USA Today has released its annual report on college athletics finance. One category, “Total Subsidies,” always draws the most criticism. In USA Today’s explanation of its methodology, it defines this category as, “The sum of students fees, direct and indirect institutional support and state money. The NCAA and others consider such funds “allocated” or everything not generated by the department’s athletics functions.”
The definition provided by USA Today is 100 percent correct…however, it’s an area I’ve found to be misunderstood by other media members and fans alike. People generally understand the student fees portion. It’s the direct and indirect institutional support and state money portions that cause people to draw inaccurate conclusions. Generally speaking, those are not simply checks written by universities and state governments to cover shortages in the athletic department. In fact, with respect to direct institutional support, it’s almost always a reduction in expenses for the athletic department rather than incoming revenue.
I tackle this subject it in the very first chapter of my book on the business of college football, Saturday Millionaires. Since the entire chapter is available for free (here), it’s easiest to simply give you the relevant section here to educate you about direct institutional support.
Direct Institutional Support
Since out-of-state tuition is largely an up-charge, and not indicative of additional costs to the university, some universities provide tuition waivers to allow out-of-state student-athletes to be treated as in-state students. This can show up in a couple of different ways on athletic department financials: as a payment (a sort of refund) to the athletic department from the university or as a reduction in expense for the athletic department if the money is deducted before payment is sent to the university. Almost all athletic departments who receive these waivers use the former method, showing it as revenue categorized as direct institutional support.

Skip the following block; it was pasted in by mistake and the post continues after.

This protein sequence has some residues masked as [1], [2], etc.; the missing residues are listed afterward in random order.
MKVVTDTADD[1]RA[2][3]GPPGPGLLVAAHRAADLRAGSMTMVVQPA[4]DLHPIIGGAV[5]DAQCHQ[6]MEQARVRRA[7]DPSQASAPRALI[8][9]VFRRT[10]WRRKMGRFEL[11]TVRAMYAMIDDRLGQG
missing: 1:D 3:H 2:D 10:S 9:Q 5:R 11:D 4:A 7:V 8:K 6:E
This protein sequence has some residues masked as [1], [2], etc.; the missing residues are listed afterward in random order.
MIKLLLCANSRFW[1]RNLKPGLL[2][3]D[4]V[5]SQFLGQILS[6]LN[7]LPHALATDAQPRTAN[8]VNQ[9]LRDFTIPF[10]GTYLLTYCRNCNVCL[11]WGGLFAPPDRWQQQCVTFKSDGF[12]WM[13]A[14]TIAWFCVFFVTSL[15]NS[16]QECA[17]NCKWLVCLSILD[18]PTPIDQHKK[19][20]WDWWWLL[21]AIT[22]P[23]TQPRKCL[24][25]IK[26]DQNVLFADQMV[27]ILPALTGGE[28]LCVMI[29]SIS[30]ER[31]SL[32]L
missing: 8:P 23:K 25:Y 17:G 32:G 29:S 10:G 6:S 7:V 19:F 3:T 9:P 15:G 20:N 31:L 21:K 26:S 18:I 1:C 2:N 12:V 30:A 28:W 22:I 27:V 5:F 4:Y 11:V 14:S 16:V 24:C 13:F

For example, the University of Illinois planned to provide $920,000 in tuition waivers to the athletic department to ensure Title IX compliance for the 2011-2012 school year. Rather than a reduction in the athletic department’s scholarship expenses, these monies are reported as revenue into the athletic department from the university, under the direct institutional support category.
As mentioned at the start of the book, Georgia Tech is in a similar situation. The athletic association’s audited financial report shows $1,667,213 in institutional support for fiscal year 2011. Nearly $1.3 million of that reflects out-of-state tuition not charged to the athletic department – shown as revenue instead of a reduction in expenses. The remainder is the university’s share of the athletic director’s salary, as he is part of the university’s senior management team and reports directly to the university president.
Many commentators simply see monies attributed to direct institutional support and go no further. As you’ve seen, that money isn’t always a transfer of funds from the university to the athletic department. Is institutional support in this manner, especially given Goff’s “list price” theory, a negative reflection on an athletic department’s financial situation?